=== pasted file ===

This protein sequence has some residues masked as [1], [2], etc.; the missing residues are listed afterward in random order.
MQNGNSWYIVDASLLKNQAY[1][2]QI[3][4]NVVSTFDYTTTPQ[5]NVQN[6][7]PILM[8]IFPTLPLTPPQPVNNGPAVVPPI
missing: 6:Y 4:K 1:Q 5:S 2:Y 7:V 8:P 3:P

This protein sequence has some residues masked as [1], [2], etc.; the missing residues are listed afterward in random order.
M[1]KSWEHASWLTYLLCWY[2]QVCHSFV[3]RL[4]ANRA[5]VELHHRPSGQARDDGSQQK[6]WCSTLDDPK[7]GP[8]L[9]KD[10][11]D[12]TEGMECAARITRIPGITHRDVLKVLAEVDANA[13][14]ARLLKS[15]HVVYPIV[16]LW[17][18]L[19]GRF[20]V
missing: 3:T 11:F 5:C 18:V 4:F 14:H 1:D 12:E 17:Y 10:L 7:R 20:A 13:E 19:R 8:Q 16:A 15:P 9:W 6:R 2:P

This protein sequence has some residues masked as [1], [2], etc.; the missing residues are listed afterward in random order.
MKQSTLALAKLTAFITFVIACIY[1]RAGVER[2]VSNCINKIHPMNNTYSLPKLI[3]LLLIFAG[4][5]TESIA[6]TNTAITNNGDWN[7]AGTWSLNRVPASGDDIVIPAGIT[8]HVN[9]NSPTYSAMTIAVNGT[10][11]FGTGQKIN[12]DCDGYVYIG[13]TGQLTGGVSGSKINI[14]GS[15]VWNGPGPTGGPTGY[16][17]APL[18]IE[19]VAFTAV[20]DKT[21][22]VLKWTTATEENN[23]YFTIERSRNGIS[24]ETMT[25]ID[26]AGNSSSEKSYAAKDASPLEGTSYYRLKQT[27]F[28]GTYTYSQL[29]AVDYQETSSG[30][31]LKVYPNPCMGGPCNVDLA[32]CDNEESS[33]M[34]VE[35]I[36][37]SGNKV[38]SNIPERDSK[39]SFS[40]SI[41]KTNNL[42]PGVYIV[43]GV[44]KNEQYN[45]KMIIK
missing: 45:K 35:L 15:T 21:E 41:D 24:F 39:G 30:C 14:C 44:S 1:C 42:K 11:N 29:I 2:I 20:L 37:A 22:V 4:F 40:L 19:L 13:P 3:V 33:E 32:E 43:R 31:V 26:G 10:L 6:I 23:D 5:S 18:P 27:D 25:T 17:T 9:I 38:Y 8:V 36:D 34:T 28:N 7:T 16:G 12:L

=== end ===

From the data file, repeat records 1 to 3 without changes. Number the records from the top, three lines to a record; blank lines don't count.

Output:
This protein sequence has some residues masked as [1], [2], etc.; the missing residues are listed afterward in random order.
MQNGNSWYIVDASLLKNQAY[1][2]QI[3][4]NVVSTFDYTTTPQ[5]NVQN[6][7]PILM[8]IFPTLPLTPPQPVNNGPAVVPPI
missing: 6:Y 4:K 1:Q 5:S 2:Y 7:V 8:P 3:P

This protein sequence has some residues masked as [1], [2], etc.; the missing residues are listed afterward in random order.
M[1]KSWEHASWLTYLLCWY[2]QVCHSFV[3]RL[4]ANRA[5]VELHHRPSGQARDDGSQQK[6]WCSTLDDPK[7]GP[8]L[9]KD[10][11]D[12]TEGMECAARITRIPGITHRDVLKVLAEVDANA[13][14]ARLLKS[15]HVVYPIV[16]LW[17][18]L[19]GRF[20]V
missing: 3:T 11:F 5:C 18:V 4:F 14:H 1:D 12:E 17:Y 10:L 7:R 20:A 13:E 19:R 8:Q 16:A 15:P 9:W 6:R 2:P

This protein sequence has some residues masked as [1], [2], etc.; the missing residues are listed afterward in random order.
MKQSTLALAKLTAFITFVIACIY[1]RAGVER[2]VSNCINKIHPMNNTYSLPKLI[3]LLLIFAG[4][5]TESIA[6]TNTAITNNGDWN[7]AGTWSLNRVPASGDDIVIPAGIT[8]HVN[9]NSPTYSAMTIAVNGT[10][11]FGTGQKIN[12]DCDGYVYIG[13]TGQLTGGVSGSKINI[14]GS[15]VWNGPGPTGGPTGY[16][17]APL[18]IE[19]VAFTAV[20]DKT[21][22]VLKWTTATEENN[23]YFTIERSRNGIS[24]ETMT[25]ID[26]AGNSSSEKSYAAKDASPLEGTSYYRLKQT[27]F[28]GTYTYSQL[29]AVDYQETSSG[30][31]LKVYPNPCMGGPCNVDLA[32]CDNEESS[33]M[34]VE[35]I[36][37]SGNKV[38]SNIPERDSK[39]SFS[40]SI[41]KTNNL[42]PGVYIV[43]GV[44]KNEQYN[45]KMIIK
missing: 45:K 35:L 15:T 21:E 41:D 24:F 39:G 30:C 14:C 44:S 1:C 42:K 11:N 29:I 2:I 20:L 37:A 22:V 4:F 40:L 19:L 13:P 3:V 33:E 32:E 43:R 31:V 26:G 10:L 6:I 23:D 5:S 18:P 27:D 25:T 17:T 9:I 38:Y 8:V 36:D 34:T 28:N 7:T 16:G 12:L